While there is believed to be no chance that Fajardo would become Mockus’s running mate, there is speculation that Fajardo’s already-registered running mate, Julio Londoño, could now run with Mockus instead.
What is the broader significance of all this? I often write about “presidentialized parties,” by which I mean parties that become dependent on their leaders who run for president. In fact, I have co-written a book about such parties, and their fundamental difference from “parliamentarized parties,” in which the agency relationship running from parties to their executive candidates is more readily maintained, even after an election results in the candidate becoming the national executive (precisely the moment in which the agency relationship most breaks down, or even reverses, in presidential systems).
Few parties are more “presidentalized,” at least prior to their actually having elected a president, than are parties that are formed for the sole purpose of being some leader’s campaign vehicle. Compromiso Ciudadano por Colombia, formed by Fajardo, for example. (Fajardo is registered as an independent, but that is a mere technicality for present purposes.)
Yet the counterhoneymoon electoral cycle has the effect of requiring such a party’s first test to be a legislative election, rather than the presidential contest. Fajardo’s party failed that test badly, and now he is in negotiations with the leader of a party that actually performed respectably in the legislative elections, notwithstanding that it, too, was just formed in time for these 2010 elections. (The Greens won 5 of the 100 Senate seats, for example.)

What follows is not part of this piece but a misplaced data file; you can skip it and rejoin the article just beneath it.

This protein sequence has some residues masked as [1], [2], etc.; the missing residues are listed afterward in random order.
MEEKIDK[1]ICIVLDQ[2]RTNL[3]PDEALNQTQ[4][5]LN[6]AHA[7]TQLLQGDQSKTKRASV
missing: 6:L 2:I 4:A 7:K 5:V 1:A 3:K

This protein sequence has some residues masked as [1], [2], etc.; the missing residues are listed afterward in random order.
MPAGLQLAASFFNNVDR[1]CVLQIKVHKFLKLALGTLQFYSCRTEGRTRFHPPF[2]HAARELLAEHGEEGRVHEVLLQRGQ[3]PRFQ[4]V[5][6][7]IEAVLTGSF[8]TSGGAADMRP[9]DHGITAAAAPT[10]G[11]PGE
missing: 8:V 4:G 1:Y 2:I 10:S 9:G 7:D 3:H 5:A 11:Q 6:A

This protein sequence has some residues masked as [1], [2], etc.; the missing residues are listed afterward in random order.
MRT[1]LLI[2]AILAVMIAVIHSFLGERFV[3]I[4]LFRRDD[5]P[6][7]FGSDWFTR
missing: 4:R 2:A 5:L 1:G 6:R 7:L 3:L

Another Colombia related cross-post from PoliBlog:
El Tiemporeports that ex-Mayor of Medellín and presidential candidate, Sergio Fajardo is in talks to quit the field and join forces with ex-Mayor of Bogotá, Antanas Mockus of the Green Party (a party already populated with ex-Mayors).
Mockus is currently a distant third in polling behind two candidates from the governing coalition, Juan Manuel Santos of La U and Noemí Sanín of the Conservative Party. Three recent polls have provided almost the same results with the most recent one putting Santos at 36%, Sanín at 17%, and Mockus at 9%. It should be noted that to win the Colombian presidency that a candidate must win 50%+1 (i.e., an absolute majority) in the first round. A second round is all but certain this year. As such, the opposition must find a candidate that can win second place in the first round. While it appears unlikely at the moment, Mockus is the candidate with the best chance to be that candidate.